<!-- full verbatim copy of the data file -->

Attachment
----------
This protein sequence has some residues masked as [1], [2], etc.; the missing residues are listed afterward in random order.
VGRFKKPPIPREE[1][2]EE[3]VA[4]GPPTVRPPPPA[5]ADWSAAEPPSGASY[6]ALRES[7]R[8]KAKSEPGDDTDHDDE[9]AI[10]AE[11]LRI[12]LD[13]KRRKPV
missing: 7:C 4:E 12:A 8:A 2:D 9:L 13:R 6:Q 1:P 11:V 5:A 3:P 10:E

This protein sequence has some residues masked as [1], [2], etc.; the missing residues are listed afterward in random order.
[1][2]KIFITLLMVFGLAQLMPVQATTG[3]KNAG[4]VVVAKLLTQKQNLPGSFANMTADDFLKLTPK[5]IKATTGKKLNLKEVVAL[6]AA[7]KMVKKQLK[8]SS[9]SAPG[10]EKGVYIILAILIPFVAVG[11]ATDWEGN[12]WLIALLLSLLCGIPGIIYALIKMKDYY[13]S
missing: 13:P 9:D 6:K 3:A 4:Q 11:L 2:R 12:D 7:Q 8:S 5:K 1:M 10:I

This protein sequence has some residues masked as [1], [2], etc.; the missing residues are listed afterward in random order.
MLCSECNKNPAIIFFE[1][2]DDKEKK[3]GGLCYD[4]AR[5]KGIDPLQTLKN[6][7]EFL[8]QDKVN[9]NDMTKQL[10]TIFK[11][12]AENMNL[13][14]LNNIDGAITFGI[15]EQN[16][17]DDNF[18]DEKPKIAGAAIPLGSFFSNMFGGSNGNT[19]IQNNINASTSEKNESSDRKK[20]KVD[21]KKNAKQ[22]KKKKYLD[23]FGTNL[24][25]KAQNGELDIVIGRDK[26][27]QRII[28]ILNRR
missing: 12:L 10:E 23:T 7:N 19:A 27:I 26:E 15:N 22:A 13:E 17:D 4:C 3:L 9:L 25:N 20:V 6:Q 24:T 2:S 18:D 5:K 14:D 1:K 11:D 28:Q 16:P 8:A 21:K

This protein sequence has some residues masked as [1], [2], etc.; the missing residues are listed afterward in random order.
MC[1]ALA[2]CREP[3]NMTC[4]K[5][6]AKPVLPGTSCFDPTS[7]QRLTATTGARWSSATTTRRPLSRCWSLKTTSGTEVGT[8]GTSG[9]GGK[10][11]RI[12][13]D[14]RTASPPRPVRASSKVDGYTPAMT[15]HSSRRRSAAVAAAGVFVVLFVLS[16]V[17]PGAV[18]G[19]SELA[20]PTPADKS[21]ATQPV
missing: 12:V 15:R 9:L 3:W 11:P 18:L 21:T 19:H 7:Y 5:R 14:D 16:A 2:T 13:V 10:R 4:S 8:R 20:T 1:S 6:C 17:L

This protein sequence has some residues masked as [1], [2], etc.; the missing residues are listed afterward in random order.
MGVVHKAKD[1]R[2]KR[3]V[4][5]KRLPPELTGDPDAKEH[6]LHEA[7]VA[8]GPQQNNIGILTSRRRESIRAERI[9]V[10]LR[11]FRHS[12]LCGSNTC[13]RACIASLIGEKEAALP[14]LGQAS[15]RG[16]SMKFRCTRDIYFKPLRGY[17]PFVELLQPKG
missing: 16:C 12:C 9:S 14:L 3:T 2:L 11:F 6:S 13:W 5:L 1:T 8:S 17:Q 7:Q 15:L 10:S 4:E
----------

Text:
This protein sequence has some residues masked as [1], [2], etc.; the missing residues are listed afterward in random order.
VGRFKKPPIPREE[1][2]EE[3]VA[4]GPPTVRPPPPA[5]ADWSAAEPPSGASY[6]ALRES[7]R[8]KAKSEPGDDTDHDDE[9]AI[10]AE[11]LRI[12]LD[13]KRRKPV
missing: 7:C 4:E 12:A 8:A 2:D 9:L 13:R 6:Q 1:P 11:V 5:A 3:P 10:E

This protein sequence has some residues masked as [1], [2], etc.; the missing residues are listed afterward in random order.
[1][2]KIFITLLMVFGLAQLMPVQATTG[3]KNAG[4]VVVAKLLTQKQNLPGSFANMTADDFLKLTPK[5]IKATTGKKLNLKEVVAL[6]AA[7]KMVKKQLK[8]SS[9]SAPG[10]EKGVYIILAILIPFVAVG[11]ATDWEGN[12]WLIALLLSLLCGIPGIIYALIKMKDYY[13]S
missing: 13:P 9:D 6:K 3:A 4:Q 11:L 2:R 12:D 7:Q 8:S 5:K 1:M 10:I

This protein sequence has some residues masked as [1], [2], etc.; the missing residues are listed afterward in random order.
MLCSECNKNPAIIFFE[1][2]DDKEKK[3]GGLCYD[4]AR[5]KGIDPLQTLKN[6][7]EFL[8]QDKVN[9]NDMTKQL[10]TIFK[11][12]AENMNL[13][14]LNNIDGAITFGI[15]EQN[16][17]DDNF[18]DEKPKIAGAAIPLGSFFSNMFGGSNGNT[19]IQNNINASTSEKNESSDRKK[20]KVD[21]KKNAKQ[22]KKKKYLD[23]FGTNL[24][25]KAQNGELDIVIGRDK[26][27]QRII[28]ILNRR
missing: 12:L 10:E 23:T 7:N 19:A 27:I 26:E 15:N 22:A 13:E 17:D 4:C 3:L 9:L 25:N 20:V 6:Q 24:T 2:S 18:D 5:K 14:D 1:K 11:D 28:Q 16:P 8:A 21:K

This protein sequence has some residues masked as [1], [2], etc.; the missing residues are listed afterward in random order.
MC[1]ALA[2]CREP[3]NMTC[4]K[5][6]AKPVLPGTSCFDPTS[7]QRLTATTGARWSSATTTRRPLSRCWSLKTTSGTEVGT[8]GTSG[9]GGK[10][11]RI[12][13]D[14]RTASPPRPVRASSKVDGYTPAMT[15]HSSRRRSAAVAAAGVFVVLFVLS[16]V[17]PGAV[18]G[19]SELA[20]PTPADKS[21]ATQPV
missing: 12:V 15:R 9:L 3:W 11:P 18:L 21:T 19:H 7:Y 5:R 14:D 16:A 2:T 13:V 10:R 4:S 8:R 20:T 1:S 6:C 17:L

This protein sequence has some residues masked as [1], [2], etc.; the missing residues are listed afterward in random order.
MGVVHKAKD[1]R[2]KR[3]V[4][5]KRLPPELTGDPDAKEH[6]LHEA[7]VA[8]GPQQNNIGILTSRRRESIRAERI[9]V[10]LR[11]FRHS[12]LCGSNTC[13]RACIASLIGEKEAALP[14]LGQAS[15]RG[16]SMKFRCTRDIYFKPLRGY[17]PFVELLQPKG
missing: 16:C 12:C 9:S 14:L 3:T 2:L 11:F 6:S 13:W 5:L 1:T 8:S 17:Q 7:Q 15:L 10:S 4:E